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Dyslexia, eyes, light and hype

by on 2017/11/01

This week a story on dyslexia, my main research interest, has dominated the media, and I could not ignore it. Dyslexia is a specific difficulty in learning to read experienced by about 5-10% children in the UK. The causes and mechanisms leading to dyslexia are yet to be made clear and an effective universal treatment is not available. Every now and then, as it is often the case for childhood disorders, a miraculous cure is proposed ranging from videogames, to  coloured lenses or even electric therapy.

These announcements usually follow small sized studies reporting small effects but which regularly make big headlines. Rarely the results are independently replicated and confirmed in follow-up studies. And even if they did, the negative results would not make it in the news. Providing any findings describe a genuine effect and a particular treatment could have beneficial effects for some individuals, it is very unlikely that a universal remedy could resolve dyslexia given it varies along a spectrum and has individuals with the condition show differences in their patterns of difficulties.

But let’s see what the latest story is about. This time it is not about cure but cause. Most of the news outlets have headlines declaring that the “real cause” of dyslexia is in the eye (e.g. The cause of dyslexia lies in the eyes for The Sun or in eye spots confusing the brain for the BBC) with a few articles also alluding to a cure (e.g. Dyslexia treatment potentially discovered in The Independent). They refer to a paper published in the Proceeding of the Royal Society B journal. The authors, Albert Le Floch and Guy Ropars, are based at the University of Rennes 1, France, in the Physics Department and have no previous track record in the field of dyslexia.

Briefly, the study analysed 60 students divided in two groups defined as normo-readers and dyslexics. The authors describe the “dyslexic” group to have a reduced ocular dominance which they suggest to be linked to a reduced structural asymmetry in the retina when compared to the normo-readers. The authors conclude their article by stating that the “lack of asymmetry might be the biological and anatomical basis of reading and spelling disabilities in people with a normal ocular status but with dyslexia, perturbing the connectivity of different regions in the brain and inducing the observed common visual and phonological difficulties. Our results suggest early anatomical diagnosis of dyslexia in young children and possible compensation for their potential lack of asymmetry, especially during the critical period.”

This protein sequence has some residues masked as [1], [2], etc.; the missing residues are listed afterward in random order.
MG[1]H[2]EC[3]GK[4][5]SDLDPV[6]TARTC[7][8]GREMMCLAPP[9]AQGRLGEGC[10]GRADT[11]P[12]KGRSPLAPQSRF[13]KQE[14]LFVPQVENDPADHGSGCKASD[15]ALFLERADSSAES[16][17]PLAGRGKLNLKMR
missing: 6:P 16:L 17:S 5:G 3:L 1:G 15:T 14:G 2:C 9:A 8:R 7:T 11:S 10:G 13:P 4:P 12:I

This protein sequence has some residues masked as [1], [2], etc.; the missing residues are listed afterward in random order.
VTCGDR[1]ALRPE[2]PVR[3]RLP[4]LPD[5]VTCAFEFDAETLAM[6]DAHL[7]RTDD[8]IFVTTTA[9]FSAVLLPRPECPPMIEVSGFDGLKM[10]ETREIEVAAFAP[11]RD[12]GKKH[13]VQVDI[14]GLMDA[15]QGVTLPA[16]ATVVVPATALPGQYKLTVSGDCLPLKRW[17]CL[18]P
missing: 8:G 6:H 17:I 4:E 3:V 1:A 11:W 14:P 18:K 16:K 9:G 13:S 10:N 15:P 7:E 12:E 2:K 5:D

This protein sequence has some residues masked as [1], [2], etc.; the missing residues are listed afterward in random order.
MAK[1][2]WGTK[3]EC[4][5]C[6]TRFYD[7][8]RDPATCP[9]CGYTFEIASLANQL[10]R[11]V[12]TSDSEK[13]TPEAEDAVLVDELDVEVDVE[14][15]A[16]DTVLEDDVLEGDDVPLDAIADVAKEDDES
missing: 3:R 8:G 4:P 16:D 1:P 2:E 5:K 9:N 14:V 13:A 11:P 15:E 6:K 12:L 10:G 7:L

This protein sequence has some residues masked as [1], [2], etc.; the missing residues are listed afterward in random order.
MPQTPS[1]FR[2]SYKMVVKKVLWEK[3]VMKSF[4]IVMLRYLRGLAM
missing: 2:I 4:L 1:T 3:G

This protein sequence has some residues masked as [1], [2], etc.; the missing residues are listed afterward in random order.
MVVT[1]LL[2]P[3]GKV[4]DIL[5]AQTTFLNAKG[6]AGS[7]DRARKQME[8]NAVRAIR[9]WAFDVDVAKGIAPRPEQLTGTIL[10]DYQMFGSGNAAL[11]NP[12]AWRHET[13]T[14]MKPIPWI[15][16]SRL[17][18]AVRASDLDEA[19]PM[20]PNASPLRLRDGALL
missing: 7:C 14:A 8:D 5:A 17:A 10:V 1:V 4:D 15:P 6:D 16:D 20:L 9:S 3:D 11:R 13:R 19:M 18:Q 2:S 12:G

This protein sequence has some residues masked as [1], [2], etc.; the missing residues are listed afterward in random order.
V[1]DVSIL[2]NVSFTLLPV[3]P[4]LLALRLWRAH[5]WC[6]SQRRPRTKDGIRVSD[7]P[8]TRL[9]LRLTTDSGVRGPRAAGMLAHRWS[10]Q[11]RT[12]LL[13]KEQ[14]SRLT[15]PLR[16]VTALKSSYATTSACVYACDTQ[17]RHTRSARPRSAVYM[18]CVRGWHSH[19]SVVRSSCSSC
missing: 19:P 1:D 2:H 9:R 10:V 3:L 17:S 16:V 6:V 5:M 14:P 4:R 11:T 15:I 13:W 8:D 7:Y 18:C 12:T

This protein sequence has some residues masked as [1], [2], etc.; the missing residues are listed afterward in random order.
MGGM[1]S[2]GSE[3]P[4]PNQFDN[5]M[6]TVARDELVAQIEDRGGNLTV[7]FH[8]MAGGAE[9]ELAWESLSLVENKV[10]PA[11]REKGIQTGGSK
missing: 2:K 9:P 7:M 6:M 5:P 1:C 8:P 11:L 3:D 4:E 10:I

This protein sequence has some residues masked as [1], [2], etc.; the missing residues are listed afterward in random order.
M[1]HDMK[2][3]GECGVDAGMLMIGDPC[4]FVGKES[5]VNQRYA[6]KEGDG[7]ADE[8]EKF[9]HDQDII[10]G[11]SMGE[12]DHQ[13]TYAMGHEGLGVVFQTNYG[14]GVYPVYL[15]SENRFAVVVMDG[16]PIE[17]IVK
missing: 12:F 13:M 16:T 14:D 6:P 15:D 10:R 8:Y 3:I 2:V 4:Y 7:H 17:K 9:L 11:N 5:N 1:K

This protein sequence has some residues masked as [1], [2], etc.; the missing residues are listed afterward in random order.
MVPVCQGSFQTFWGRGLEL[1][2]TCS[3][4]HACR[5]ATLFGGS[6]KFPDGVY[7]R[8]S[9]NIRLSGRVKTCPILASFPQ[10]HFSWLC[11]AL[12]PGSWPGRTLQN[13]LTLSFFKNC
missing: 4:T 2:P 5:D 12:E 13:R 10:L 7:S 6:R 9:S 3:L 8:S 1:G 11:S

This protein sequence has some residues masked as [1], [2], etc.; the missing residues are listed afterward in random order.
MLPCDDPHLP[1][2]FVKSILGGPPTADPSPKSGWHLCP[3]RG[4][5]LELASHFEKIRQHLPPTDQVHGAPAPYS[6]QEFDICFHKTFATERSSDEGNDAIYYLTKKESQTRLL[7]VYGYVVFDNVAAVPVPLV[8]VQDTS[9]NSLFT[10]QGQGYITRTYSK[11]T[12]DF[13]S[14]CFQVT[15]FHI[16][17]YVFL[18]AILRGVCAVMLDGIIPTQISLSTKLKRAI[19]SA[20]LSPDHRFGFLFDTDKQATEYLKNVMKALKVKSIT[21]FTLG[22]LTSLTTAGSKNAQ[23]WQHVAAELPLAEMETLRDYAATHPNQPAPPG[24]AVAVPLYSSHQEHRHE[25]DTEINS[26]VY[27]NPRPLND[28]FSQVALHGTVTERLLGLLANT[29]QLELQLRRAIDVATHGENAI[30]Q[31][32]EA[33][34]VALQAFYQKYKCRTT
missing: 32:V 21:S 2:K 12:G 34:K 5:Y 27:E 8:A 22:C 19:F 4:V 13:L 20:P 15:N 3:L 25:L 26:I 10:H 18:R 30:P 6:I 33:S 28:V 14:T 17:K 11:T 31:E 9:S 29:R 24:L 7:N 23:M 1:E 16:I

The study has been openly criticised by scientists working in the field of dyslexia who are puzzled as to how it managed to get published in a respectable journal and pass the peer-review process. For an extensive critique see this blog by Prof Mark Seidenberg at Columbia University that received supports by many other scientists who shared it on Twitter. Some of the key problems with the study are a very small sample size which could easily lead to biased results, lack of details on how the “dyslexia” group was identified and the over-interpretation of the results by the authors.

So any exaggerations in the headlines seem to build on already over-interpreted results by the authors themselves.

As we have seen many times in the past, quite often the headlines are not just the product of poor journalism, but the direct results of hyped press releases which involve the contribution of the scientists themselves (e.g. see the claim of a link between c-sections and autism). In this case, I was not able to identify a press release by the University of Rennes and most news outlets quoted their source as a press release by AFP which I could not find either. However, while I do not speak French and my judgement is based on Google Translator, the author themselves appear to declare in this interview, with demonstrative videos, “ to have understood the mechanisms at the basis of dyslexia and found a way to correct it” using particular light conditions. This reinforces the message that, while undoubtedly the headlines offering a definitive diagnosis and hope for a cure are sensationalist, once again the scientists themselves should avoid spreading irresponsible claims that have the potential to ultimately damage people with dyslexia.

 

Original paper: “Left–right asymmetry of the Maxwell spot centroids in adults without and with dyslexia” by Albert Le Floch, Guy Ropars in Proceedings of the Royal Society B, 2017

DOI: 10.1098/rspb.2017.1380.

From → Health, News Stories

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